DIMOND, Senior Justice.
When Rita T.'s minor daughter C.L.T., was two years old, Rita and her boyfriend burned the child with a cigarette and beat her with a belt and a stick. As a result of these events, proceedings were commenced in superior court to terminate Rita's parental rights. After hearings in 1976 and 1977, the superior court adjudged C.L.T. to be a neglected child and committed her to the custody of the Department of Health and Social Services. The superior court terminated Rita's parental rights under subdivision (c)(3) of AS 47.10.080.1 Rita appealed to this court and we affirmed the judgment. In re C.L.T., 597 P.2d 518 (Alaska 1979).
In her first appeal, Rita contended that she was entitled to a review of the order terminating her parental rights. We held that the issue was not properly before this court because Rita had not requested a hearing on the matter in the superior court. In re C.L.T., 597 P.2d at 531. Rita subsequently applied for a hearing and the superior court denied the application without explanation. Rita has again appealed to this court. We now consider whether she is entitled to a review by the superior court of its order which terminated her parental rights.
AS 47.10.080(f) governs the review by the superior court of its orders relating to delinquent children and children in need of aid (identified as neglected children before the statute was amended). It states:
A minor found to be delinquent or a child in need of aid is a ward of the state as long as he is committed to the department [of health and social services] or the department has the power to supervise his actions. The court shall review an order made under (b) or (c)(1) or (2) of this section annually, and may review the order more frequently to determine if continued placement, probation, or supervision, as it is being provided, is in the best interest of the minor and the public. The department, the minor, the minor's parents, guardian, or custodian are entitled, when good cause is shown, to a review on application. If the application is granted, the court shall afford these parties and their counsel reasonable notice in advance of the review and hold a hearing where these parties and their counsel shall be afforded an opportunity to be heard. The minor shall be afforded the opportunity to be present at the review.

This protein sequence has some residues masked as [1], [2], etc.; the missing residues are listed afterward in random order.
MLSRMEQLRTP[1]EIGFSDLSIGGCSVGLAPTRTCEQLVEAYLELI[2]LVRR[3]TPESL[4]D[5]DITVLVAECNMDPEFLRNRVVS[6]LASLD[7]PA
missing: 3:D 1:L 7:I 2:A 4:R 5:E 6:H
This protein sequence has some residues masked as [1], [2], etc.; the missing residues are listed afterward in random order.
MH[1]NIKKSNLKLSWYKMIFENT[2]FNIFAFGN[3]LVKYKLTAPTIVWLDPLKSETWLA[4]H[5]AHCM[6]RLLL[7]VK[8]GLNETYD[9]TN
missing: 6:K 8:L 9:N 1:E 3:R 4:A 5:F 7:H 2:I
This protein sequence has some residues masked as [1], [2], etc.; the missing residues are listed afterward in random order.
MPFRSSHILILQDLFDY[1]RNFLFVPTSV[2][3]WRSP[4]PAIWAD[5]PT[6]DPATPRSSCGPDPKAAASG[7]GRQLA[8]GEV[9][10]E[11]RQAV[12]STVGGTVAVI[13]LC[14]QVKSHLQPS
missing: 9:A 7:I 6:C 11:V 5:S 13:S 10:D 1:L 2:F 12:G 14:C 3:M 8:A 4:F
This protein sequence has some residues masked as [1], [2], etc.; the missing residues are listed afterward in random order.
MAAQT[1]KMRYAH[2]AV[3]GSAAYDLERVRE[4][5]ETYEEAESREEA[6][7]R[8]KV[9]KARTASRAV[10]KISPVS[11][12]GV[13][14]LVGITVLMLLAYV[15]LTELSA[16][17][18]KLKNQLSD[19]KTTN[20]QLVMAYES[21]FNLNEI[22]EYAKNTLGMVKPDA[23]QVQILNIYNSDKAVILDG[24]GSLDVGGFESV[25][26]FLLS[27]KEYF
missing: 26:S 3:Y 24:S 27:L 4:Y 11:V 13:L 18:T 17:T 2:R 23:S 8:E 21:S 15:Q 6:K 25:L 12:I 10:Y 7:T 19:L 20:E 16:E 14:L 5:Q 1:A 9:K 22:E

This subsection contains two separate provisions for the review of orders made under AS 47.10.080. The subsection first provides that orders made under AS 47.10.080(b), (c)(1) or (c)(2)2 shall be reviewed automatically each year, or more frequently if necessary. The subsection then provides that orders shall be reviewed upon the application of certain interested parties, such as the minor's parents, when the application establishes good cause for the review. It is clear that orders made under (c)(3) are not entitled to automatic review, inasmuch as subsection (f) specifies which orders are entitled to this review and orders under (c)(3) are not included within the list. There is no similar enumeration of which orders are entitled to review upon a showing of good cause, and the language of the subsection does not clearly indicate whether orders made pursuant to (c)(3) are to be included or not for this type of review.
An examination of public policy and the purposes of title 47 as it relates to children, however, convinces us that all orders made pursuant to AS 47.10.080, including orders under subsection (c)(3), are to be reviewed upon application of an interested party if the party establishes good cause for the review, and if the child is still a ward of the court. AS 47.05.060 provides as follows:
The purpose of this title as it relates to children is to secure for each child the care and guidance, preferably in his own home, that will serve the moral, emotional, mental, and physical welfare of the child and the best interests of the community; to preserve and strengthen the child's family ties whenever possible, removing him from the custody of his parents only as a last resort when his welfare or safety or the protection of the public cannot be adequately safeguarded without removal; and, when the child is removed from his family, to secure for him adequate custody and care.